Bake at 350 for 10-15 minutes, let cool, and enjoy!
- 1 cup buckwheat flour
- 1 tablespoon sugar (I used coconut sugar)
- 1 ¼ teaspoons baking powder
- 1 teaspoon baking soda
- ¼ teaspoon salt
- ¼ teaspoon cinnamon
- 1 ¼ cups buttermilk, shaken (see notes to learn how to make your own with any kind of milk)
- ¼ cup (4 tablespoons) melted butter or coconut oil
- 1 large egg
Preheat your waffle iron. If desired, preheat the oven to 200 degrees Fahrenheit to keep waffles warm until you’re ready to serve. In a medium-sized mixing bowl, whisk together the buckwheat flour, sugar, baking powder, baking soda, salt and cinnamon.
In a liquid measuring cup or another bowl, whisk together the buttermilk, melted butter and egg. Pour the wet mixture into the dry mixture and stir them together until there are only a few small lumps remaining. Give it a few more stirs if you see any liquid that hasn’t fully incorporated. Commenter Monisha says her waffles turn out lighter and more crispy if she lets the batter rest for 5 to 10 minutes, so you might want to give that a try.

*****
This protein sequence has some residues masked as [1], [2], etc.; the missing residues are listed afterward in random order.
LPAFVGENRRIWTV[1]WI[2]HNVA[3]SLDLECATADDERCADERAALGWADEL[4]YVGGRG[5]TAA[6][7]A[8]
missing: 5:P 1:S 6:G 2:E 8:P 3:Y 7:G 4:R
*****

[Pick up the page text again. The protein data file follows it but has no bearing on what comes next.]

Pour batter onto the hot waffle iron plates, close the waffle iron and cook until the waffles are barely letting off steam and they are lightly crisp to the touch (this might take longer than your waffle iron suggests). Carefully lift waffle out of the waffle iron and serve immediately or place in the oven to keep warm. Avoid stacking the waffles or they will lose their crispness.
HOW TO MAKE YOUR OWN BUTTERMILK: Measure 1 tablespoon + ¾ teaspoon vinegar into a 2-cup capacity liquid measuring cup. Pour in any variety of milk until you reach the 1 and ¼ cups line (regular cow’s milk, almond, soy, oat, rice, low-fat coconut milk should all work). Let the “buttermilk” rest for 5 minutes before using.
Recipe courtesy of CookieandKate